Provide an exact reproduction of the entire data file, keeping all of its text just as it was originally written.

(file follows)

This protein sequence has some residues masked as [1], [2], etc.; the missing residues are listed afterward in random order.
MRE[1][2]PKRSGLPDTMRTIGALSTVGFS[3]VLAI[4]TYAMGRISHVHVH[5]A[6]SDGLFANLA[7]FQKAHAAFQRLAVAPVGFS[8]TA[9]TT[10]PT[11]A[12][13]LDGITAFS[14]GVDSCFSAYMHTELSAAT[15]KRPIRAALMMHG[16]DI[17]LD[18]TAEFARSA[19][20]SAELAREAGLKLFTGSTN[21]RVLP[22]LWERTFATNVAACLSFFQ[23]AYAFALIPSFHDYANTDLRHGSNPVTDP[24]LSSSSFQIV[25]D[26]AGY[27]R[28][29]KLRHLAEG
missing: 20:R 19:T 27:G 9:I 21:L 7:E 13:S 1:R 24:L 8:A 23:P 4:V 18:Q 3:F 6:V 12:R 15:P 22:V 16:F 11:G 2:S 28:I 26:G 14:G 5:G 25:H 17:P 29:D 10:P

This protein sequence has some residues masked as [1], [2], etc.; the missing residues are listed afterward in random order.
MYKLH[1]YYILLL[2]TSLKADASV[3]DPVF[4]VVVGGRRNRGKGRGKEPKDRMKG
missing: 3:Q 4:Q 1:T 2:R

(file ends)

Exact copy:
This protein sequence has some residues masked as [1], [2], etc.; the missing residues are listed afterward in random order.
MRE[1][2]PKRSGLPDTMRTIGALSTVGFS[3]VLAI[4]TYAMGRISHVHVH[5]A[6]SDGLFANLA[7]FQKAHAAFQRLAVAPVGFS[8]TA[9]TT[10]PT[11]A[12][13]LDGITAFS[14]GVDSCFSAYMHTELSAAT[15]KRPIRAALMMHG[16]DI[17]LD[18]TAEFARSA[19][20]SAELAREAGLKLFTGSTN[21]RVLP[22]LWERTFATNVAACLSFFQ[23]AYAFALIPSFHDYANTDLRHGSNPVTDP[24]LSSSSFQIV[25]D[26]AGY[27]R[28][29]KLRHLAEG
missing: 20:R 19:T 27:G 9:I 21:L 7:E 13:S 1:R 24:L 8:A 23:P 4:V 18:Q 3:F 6:V 12:R 15:P 22:V 16:F 11:G 2:S 28:I 26:G 14:G 5:G 25:H 17:P 29:D 10:P

This protein sequence has some residues masked as [1], [2], etc.; the missing residues are listed afterward in random order.
MYKLH[1]YYILLL[2]TSLKADASV[3]DPVF[4]VVVGGRRNRGKGRGKEPKDRMKG
missing: 3:Q 4:Q 1:T 2:R